Un-Australian

From Wikipedia, the free encyclopedia
Jump to: navigation, search

Un-Australian is an increasingly pejorative term used in Australia. In modern usage, it has similar connotations to the United States term un-American, however the Australian term is somewhat older, being used as early as 1855 to describe an aspect of the landscape that was similar to that of Britain. Its modern usage was popularised during the 1990s by Prime Minister John Howard and One Nation Party founder Pauline Hanson; however, Stanley Bruce used it in reference to striking workers in 1925 and Joseph Lyons during the 1930s to decry communists and migrants from non-British backgrounds.[1] In recent times, the word has been overused to the point of being a particular favourite of humourists and satirists. It is used in a humorous TV advertising campaign by Meat and Livestock Australia, in which ex-AFL footballer Sam Kekovich declares that not including lamb in one's diet is "un-Australian".[2]

Modern usage[edit]

While the origins of the term go back to the 1850s, the term "un-Australian" has risen in popularity since the mid-1990s. The definition of the word has changed from simply defining something, particularly art or literature, as not Australian in character to a broader, more negative connotation suggesting an activity, behaviour, belief or policy that is seen to be violating Australian cultural norms. In this sense, then, its usage is generally subjectively applied according to the user's beliefs. Furthermore, usage of the word in political campaigning is with the intention of sparking Nationalistic ideals in the general public in order to increase and grow political support.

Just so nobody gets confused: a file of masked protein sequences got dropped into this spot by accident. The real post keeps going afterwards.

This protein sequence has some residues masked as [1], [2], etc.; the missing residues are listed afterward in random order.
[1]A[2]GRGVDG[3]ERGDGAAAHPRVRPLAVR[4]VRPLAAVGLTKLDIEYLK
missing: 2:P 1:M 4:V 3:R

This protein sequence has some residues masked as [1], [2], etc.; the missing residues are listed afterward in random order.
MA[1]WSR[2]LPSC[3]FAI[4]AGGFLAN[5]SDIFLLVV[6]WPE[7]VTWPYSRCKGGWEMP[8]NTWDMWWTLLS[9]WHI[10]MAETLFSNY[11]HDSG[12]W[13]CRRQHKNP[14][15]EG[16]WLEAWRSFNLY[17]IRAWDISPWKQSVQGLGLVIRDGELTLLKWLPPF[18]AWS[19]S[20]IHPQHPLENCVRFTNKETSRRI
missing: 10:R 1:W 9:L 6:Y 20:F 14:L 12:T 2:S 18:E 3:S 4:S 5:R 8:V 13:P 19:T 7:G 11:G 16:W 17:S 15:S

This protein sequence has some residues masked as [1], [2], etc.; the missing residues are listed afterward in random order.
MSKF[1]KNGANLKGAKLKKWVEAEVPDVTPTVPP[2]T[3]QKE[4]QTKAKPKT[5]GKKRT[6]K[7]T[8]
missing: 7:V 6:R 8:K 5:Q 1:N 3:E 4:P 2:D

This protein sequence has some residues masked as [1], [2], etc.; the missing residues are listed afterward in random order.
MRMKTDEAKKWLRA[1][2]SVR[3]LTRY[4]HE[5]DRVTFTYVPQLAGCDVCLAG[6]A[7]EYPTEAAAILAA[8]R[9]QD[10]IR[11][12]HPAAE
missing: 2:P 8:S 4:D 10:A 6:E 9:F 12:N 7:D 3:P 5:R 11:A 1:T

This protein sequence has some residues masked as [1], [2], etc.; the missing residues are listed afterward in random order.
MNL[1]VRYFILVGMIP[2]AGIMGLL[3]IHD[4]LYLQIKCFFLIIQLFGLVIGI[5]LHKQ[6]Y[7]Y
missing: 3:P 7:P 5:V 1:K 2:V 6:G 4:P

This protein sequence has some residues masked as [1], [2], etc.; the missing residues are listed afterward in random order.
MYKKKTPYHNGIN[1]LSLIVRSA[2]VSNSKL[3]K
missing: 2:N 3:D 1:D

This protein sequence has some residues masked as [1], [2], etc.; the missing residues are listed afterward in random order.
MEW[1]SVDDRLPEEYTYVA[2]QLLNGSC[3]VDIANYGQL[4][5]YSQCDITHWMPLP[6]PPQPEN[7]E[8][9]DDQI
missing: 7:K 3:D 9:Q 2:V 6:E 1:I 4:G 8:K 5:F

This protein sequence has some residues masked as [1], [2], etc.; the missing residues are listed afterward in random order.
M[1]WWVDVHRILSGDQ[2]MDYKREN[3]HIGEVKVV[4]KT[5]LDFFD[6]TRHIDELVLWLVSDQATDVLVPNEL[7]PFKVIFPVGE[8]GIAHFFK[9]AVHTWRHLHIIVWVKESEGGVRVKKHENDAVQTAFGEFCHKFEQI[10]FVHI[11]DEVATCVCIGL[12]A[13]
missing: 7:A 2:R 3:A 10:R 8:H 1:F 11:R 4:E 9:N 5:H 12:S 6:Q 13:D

Judith Ireland, writing in the Sydney Morning Herald notes John Howard is perhaps most responsible for the proliferation of the word, having used it in the 1980s to describe the proposed Australia Card legislation. During his term as Prime Minister, Howard repeatedly used the term "un-Australian" to describe striking workers, anti-globalisation and anti-war protestors and Opposition proposals to withdraw the country's military from Iraq. Millionaire businessman, philanthropist and human rights campaigner Dick Smith also described the Howard Government's policies towards convicted terrorism supporter David Hicks and asylum seekers as "un-Australian".[3]

In a more vernacular sense, the word is also often used in a jocular form for anything that could be considered not in accordance with the wider Australian community.[4] In 2006, the Cultural Studies Association of Australasia convened its annual conference under the title 'UnAustralia' at the University of Canberra with Keynote speeches at Parliament House[5] Also in 2006, Melbourne artist, Azlan McLennan burned an Australian flag to coincide with Australia Day. The artwork, "Proudly UnAustralian" was controversially removed from its public billboard display by local authorities, prompting much debate about free speech versus police powers.[6]

References[edit]

External links[edit]